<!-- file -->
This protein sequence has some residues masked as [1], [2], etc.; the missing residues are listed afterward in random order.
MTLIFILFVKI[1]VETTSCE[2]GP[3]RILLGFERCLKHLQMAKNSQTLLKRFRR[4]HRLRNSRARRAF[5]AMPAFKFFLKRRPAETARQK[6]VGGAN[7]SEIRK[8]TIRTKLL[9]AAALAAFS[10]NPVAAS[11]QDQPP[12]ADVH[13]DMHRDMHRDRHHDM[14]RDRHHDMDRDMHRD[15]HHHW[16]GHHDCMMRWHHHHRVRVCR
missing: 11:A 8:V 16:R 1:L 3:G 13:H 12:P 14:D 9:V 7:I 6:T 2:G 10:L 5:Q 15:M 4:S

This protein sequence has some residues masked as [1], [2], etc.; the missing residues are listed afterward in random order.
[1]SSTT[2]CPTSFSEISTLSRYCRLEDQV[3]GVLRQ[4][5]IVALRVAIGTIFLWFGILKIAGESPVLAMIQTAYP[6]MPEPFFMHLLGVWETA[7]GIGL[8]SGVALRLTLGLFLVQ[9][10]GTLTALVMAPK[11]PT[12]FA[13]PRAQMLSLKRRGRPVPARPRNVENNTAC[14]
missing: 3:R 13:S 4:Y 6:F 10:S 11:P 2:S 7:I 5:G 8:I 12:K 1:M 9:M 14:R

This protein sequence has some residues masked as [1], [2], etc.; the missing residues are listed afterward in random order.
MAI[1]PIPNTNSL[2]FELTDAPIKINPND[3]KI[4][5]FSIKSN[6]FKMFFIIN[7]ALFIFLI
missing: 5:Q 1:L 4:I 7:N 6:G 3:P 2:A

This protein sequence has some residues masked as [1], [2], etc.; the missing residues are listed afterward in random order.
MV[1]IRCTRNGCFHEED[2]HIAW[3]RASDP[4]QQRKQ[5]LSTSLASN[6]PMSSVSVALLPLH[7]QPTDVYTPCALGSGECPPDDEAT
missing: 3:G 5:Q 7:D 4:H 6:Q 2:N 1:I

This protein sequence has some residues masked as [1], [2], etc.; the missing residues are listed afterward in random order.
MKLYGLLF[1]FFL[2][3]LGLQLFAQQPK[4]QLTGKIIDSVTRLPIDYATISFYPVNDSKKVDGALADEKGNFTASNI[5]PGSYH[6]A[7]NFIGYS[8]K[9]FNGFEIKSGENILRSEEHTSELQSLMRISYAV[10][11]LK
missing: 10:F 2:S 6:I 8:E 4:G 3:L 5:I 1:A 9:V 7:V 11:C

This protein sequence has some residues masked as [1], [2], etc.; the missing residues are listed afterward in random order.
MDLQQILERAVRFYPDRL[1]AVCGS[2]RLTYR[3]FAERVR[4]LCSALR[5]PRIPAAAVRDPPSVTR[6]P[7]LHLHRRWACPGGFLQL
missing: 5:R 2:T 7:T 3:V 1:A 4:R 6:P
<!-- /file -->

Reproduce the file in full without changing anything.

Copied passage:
This protein sequence has some residues masked as [1], [2], etc.; the missing residues are listed afterward in random order.
MTLIFILFVKI[1]VETTSCE[2]GP[3]RILLGFERCLKHLQMAKNSQTLLKRFRR[4]HRLRNSRARRAF[5]AMPAFKFFLKRRPAETARQK[6]VGGAN[7]SEIRK[8]TIRTKLL[9]AAALAAFS[10]NPVAAS[11]QDQPP[12]ADVH[13]DMHRDMHRDRHHDM[14]RDRHHDMDRDMHRD[15]HHHW[16]GHHDCMMRWHHHHRVRVCR
missing: 11:A 8:V 16:R 1:L 3:G 13:H 12:P 14:D 9:V 7:I 6:T 2:G 10:L 5:Q 15:M 4:S

This protein sequence has some residues masked as [1], [2], etc.; the missing residues are listed afterward in random order.
[1]SSTT[2]CPTSFSEISTLSRYCRLEDQV[3]GVLRQ[4][5]IVALRVAIGTIFLWFGILKIAGESPVLAMIQTAYP[6]MPEPFFMHLLGVWETA[7]GIGL[8]SGVALRLTLGLFLVQ[9][10]GTLTALVMAPK[11]PT[12]FA[13]PRAQMLSLKRRGRPVPARPRNVENNTAC[14]
missing: 3:R 13:S 4:Y 6:F 10:S 11:P 2:S 7:I 5:G 8:I 12:K 1:M 9:M 14:R

This protein sequence has some residues masked as [1], [2], etc.; the missing residues are listed afterward in random order.
MAI[1]PIPNTNSL[2]FELTDAPIKINPND[3]KI[4][5]FSIKSN[6]FKMFFIIN[7]ALFIFLI
missing: 5:Q 1:L 4:I 7:N 6:G 3:P 2:A

This protein sequence has some residues masked as [1], [2], etc.; the missing residues are listed afterward in random order.
MV[1]IRCTRNGCFHEED[2]HIAW[3]RASDP[4]QQRKQ[5]LSTSLASN[6]PMSSVSVALLPLH[7]QPTDVYTPCALGSGECPPDDEAT
missing: 3:G 5:Q 7:D 4:H 6:Q 2:N 1:I

This protein sequence has some residues masked as [1], [2], etc.; the missing residues are listed afterward in random order.
MKLYGLLF[1]FFL[2][3]LGLQLFAQQPK[4]QLTGKIIDSVTRLPIDYATISFYPVNDSKKVDGALADEKGNFTASNI[5]PGSYH[6]A[7]NFIGYS[8]K[9]FNGFEIKSGENILRSEEHTSELQSLMRISYAV[10][11]LK
missing: 10:F 2:S 6:I 8:E 4:G 3:L 5:I 1:A 9:V 7:V 11:C

This protein sequence has some residues masked as [1], [2], etc.; the missing residues are listed afterward in random order.
MDLQQILERAVRFYPDRL[1]AVCGS[2]RLTYR[3]FAERVR[4]LCSALR[5]PRIPAAAVRDPPSVTR[6]P[7]LHLHRRWACPGGFLQL
missing: 5:R 2:T 7:T 3:V 1:A 4:R 6:P